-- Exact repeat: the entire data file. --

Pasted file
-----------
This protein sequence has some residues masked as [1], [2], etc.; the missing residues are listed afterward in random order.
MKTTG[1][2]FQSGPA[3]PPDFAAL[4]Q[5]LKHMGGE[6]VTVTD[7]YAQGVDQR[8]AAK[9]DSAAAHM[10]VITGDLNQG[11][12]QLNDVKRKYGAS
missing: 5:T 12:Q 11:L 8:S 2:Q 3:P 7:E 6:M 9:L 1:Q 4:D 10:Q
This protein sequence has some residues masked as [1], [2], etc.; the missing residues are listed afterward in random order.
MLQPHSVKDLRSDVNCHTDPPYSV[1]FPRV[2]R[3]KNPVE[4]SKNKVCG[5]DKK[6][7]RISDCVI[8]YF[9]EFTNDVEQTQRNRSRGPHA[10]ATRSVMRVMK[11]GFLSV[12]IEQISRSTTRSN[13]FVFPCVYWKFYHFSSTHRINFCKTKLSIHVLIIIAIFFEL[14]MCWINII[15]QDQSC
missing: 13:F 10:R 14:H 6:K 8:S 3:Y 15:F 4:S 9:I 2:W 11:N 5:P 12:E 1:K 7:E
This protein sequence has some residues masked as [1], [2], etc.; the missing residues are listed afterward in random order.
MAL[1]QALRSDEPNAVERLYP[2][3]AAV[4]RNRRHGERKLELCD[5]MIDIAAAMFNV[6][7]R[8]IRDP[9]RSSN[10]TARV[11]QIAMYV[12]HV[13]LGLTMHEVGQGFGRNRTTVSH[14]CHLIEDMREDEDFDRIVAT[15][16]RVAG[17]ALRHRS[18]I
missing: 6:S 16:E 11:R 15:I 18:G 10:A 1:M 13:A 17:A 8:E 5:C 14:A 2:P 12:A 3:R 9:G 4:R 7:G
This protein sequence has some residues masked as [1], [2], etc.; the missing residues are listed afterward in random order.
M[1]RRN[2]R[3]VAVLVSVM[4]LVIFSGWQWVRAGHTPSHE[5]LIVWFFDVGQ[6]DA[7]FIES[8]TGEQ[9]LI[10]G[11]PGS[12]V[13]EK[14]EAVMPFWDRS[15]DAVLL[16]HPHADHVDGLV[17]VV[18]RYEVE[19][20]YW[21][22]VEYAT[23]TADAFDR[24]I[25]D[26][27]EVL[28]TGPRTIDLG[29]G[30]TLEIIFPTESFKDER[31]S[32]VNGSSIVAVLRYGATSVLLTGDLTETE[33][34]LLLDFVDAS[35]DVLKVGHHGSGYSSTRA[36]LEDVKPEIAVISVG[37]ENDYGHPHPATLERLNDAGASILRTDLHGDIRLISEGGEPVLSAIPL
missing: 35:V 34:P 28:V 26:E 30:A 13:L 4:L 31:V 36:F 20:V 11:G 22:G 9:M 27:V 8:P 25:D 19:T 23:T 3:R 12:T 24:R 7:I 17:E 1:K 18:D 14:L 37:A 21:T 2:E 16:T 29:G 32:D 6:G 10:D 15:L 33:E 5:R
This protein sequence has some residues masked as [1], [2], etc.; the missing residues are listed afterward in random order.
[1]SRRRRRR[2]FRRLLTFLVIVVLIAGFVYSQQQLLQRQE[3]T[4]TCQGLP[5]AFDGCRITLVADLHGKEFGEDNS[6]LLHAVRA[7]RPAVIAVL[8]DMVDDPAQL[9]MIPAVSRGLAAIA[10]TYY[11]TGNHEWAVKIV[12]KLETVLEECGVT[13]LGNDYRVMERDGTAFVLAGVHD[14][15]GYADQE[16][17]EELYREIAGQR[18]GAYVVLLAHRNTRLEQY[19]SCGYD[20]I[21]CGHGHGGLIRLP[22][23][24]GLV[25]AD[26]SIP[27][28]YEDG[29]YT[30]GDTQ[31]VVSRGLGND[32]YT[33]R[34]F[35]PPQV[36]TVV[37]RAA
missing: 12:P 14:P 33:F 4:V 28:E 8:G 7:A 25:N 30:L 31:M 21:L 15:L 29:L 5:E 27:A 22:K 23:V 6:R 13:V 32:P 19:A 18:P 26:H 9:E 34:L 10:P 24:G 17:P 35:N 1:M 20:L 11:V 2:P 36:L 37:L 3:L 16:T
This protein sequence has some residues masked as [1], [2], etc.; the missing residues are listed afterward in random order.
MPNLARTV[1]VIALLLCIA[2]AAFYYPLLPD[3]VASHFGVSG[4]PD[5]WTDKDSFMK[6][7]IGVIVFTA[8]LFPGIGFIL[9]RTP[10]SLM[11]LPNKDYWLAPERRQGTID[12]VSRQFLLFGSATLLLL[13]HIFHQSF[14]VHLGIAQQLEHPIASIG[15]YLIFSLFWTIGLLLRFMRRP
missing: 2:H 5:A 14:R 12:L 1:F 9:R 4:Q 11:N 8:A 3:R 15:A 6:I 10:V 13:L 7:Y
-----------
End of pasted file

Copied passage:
This protein sequence has some residues masked as [1], [2], etc.; the missing residues are listed afterward in random order.
MKTTG[1][2]FQSGPA[3]PPDFAAL[4]Q[5]LKHMGGE[6]VTVTD[7]YAQGVDQR[8]AAK[9]DSAAAHM[10]VITGDLNQG[11][12]QLNDVKRKYGAS
missing: 5:T 12:Q 11:L 8:S 2:Q 3:P 7:E 6:M 9:L 1:Q 4:D 10:Q
This protein sequence has some residues masked as [1], [2], etc.; the missing residues are listed afterward in random order.
MLQPHSVKDLRSDVNCHTDPPYSV[1]FPRV[2]R[3]KNPVE[4]SKNKVCG[5]DKK[6][7]RISDCVI[8]YF[9]EFTNDVEQTQRNRSRGPHA[10]ATRSVMRVMK[11]GFLSV[12]IEQISRSTTRSN[13]FVFPCVYWKFYHFSSTHRINFCKTKLSIHVLIIIAIFFEL[14]MCWINII[15]QDQSC
missing: 13:F 10:R 14:H 6:K 8:S 3:Y 15:F 4:S 9:I 2:W 11:N 5:P 12:E 1:K 7:E
This protein sequence has some residues masked as [1], [2], etc.; the missing residues are listed afterward in random order.
MAL[1]QALRSDEPNAVERLYP[2][3]AAV[4]RNRRHGERKLELCD[5]MIDIAAAMFNV[6][7]R[8]IRDP[9]RSSN[10]TARV[11]QIAMYV[12]HV[13]LGLTMHEVGQGFGRNRTTVSH[14]CHLIEDMREDEDFDRIVAT[15][16]RVAG[17]ALRHRS[18]I
missing: 6:S 16:E 11:R 15:I 18:G 10:A 1:M 13:A 17:A 8:E 5:C 14:A 2:P 12:A 3:R 9:G 4:R 7:G
This protein sequence has some residues masked as [1], [2], etc.; the missing residues are listed afterward in random order.
M[1]RRN[2]R[3]VAVLVSVM[4]LVIFSGWQWVRAGHTPSHE[5]LIVWFFDVGQ[6]DA[7]FIES[8]TGEQ[9]LI[10]G[11]PGS[12]V[13]EK[14]EAVMPFWDRS[15]DAVLL[16]HPHADHVDGLV[17]VV[18]RYEVE[19][20]YW[21][22]VEYAT[23]TADAFDR[24]I[25]D[26][27]EVL[28]TGPRTIDLG[29]G[30]TLEIIFPTESFKDER[31]S[32]VNGSSIVAVLRYGATSVLLTGDLTETE[33][34]LLLDFVDAS[35]DVLKVGHHGSGYSSTRA[36]LEDVKPEIAVISVG[37]ENDYGHPHPATLERLNDAGASILRTDLHGDIRLISEGGEPVLSAIPL
missing: 35:V 34:P 28:V 26:E 30:A 13:L 4:L 31:V 36:F 20:V 11:G 22:G 9:M 27:V 8:P 25:D 19:T 23:T 3:R 12:T 24:R 7:I 17:E 1:K 18:D 14:L 37:A 21:T 2:E 16:T 29:G 32:D 6:G 10:D 15:L 33:E 5:R
This protein sequence has some residues masked as [1], [2], etc.; the missing residues are listed afterward in random order.
[1]SRRRRRR[2]FRRLLTFLVIVVLIAGFVYSQQQLLQRQE[3]T[4]TCQGLP[5]AFDGCRITLVADLHGKEFGEDNS[6]LLHAVRA[7]RPAVIAVL[8]DMVDDPAQL[9]MIPAVSRGLAAIA[10]TYY[11]TGNHEWAVKIV[12]KLETVLEECGVT[13]LGNDYRVMERDGTAFVLAGVHD[14][15]GYADQE[16][17]EELYREIAGQR[18]GAYVVLLAHRNTRLEQY[19]SCGYD[20]I[21]CGHGHGGLIRLP[22][23][24]GLV[25]AD[26]SIP[27][28]YEDG[29]YT[30]GDTQ[31]VVSRGLGND[32]YT[33]R[34]F[35]PPQV[36]TVV[37]RAA
missing: 12:P 14:P 33:F 4:V 28:E 8:G 7:A 25:N 30:L 31:M 21:L 15:L 29:L 5:E 27:A 22:K 23:V 6:R 13:V 32:P 19:A 18:P 26:H 9:E 34:L 10:P 24:G 17:P 35:N 1:M 20:L 11:V 2:P 36:L 37:L 3:L 16:T
This protein sequence has some residues masked as [1], [2], etc.; the missing residues are listed afterward in random order.
MPNLARTV[1]VIALLLCIA[2]AAFYYPLLPD[3]VASHFGVSG[4]PD[5]WTDKDSFMK[6][7]IGVIVFTA[8]LFPGIGFIL[9]RTP[10]SLM[11]LPNKDYWLAPERRQGTID[12]VSRQFLLFGSATLLLL[13]HIFHQSF[14]VHLGIAQQLEHPIASIG[15]YLIFSLFWTIGLLLRFMRRP
missing: 2:H 5:A 14:R 12:L 1:F 9:R 4:Q 11:N 8:A 3:R 15:A 6:I 10:V 13:L 7:Y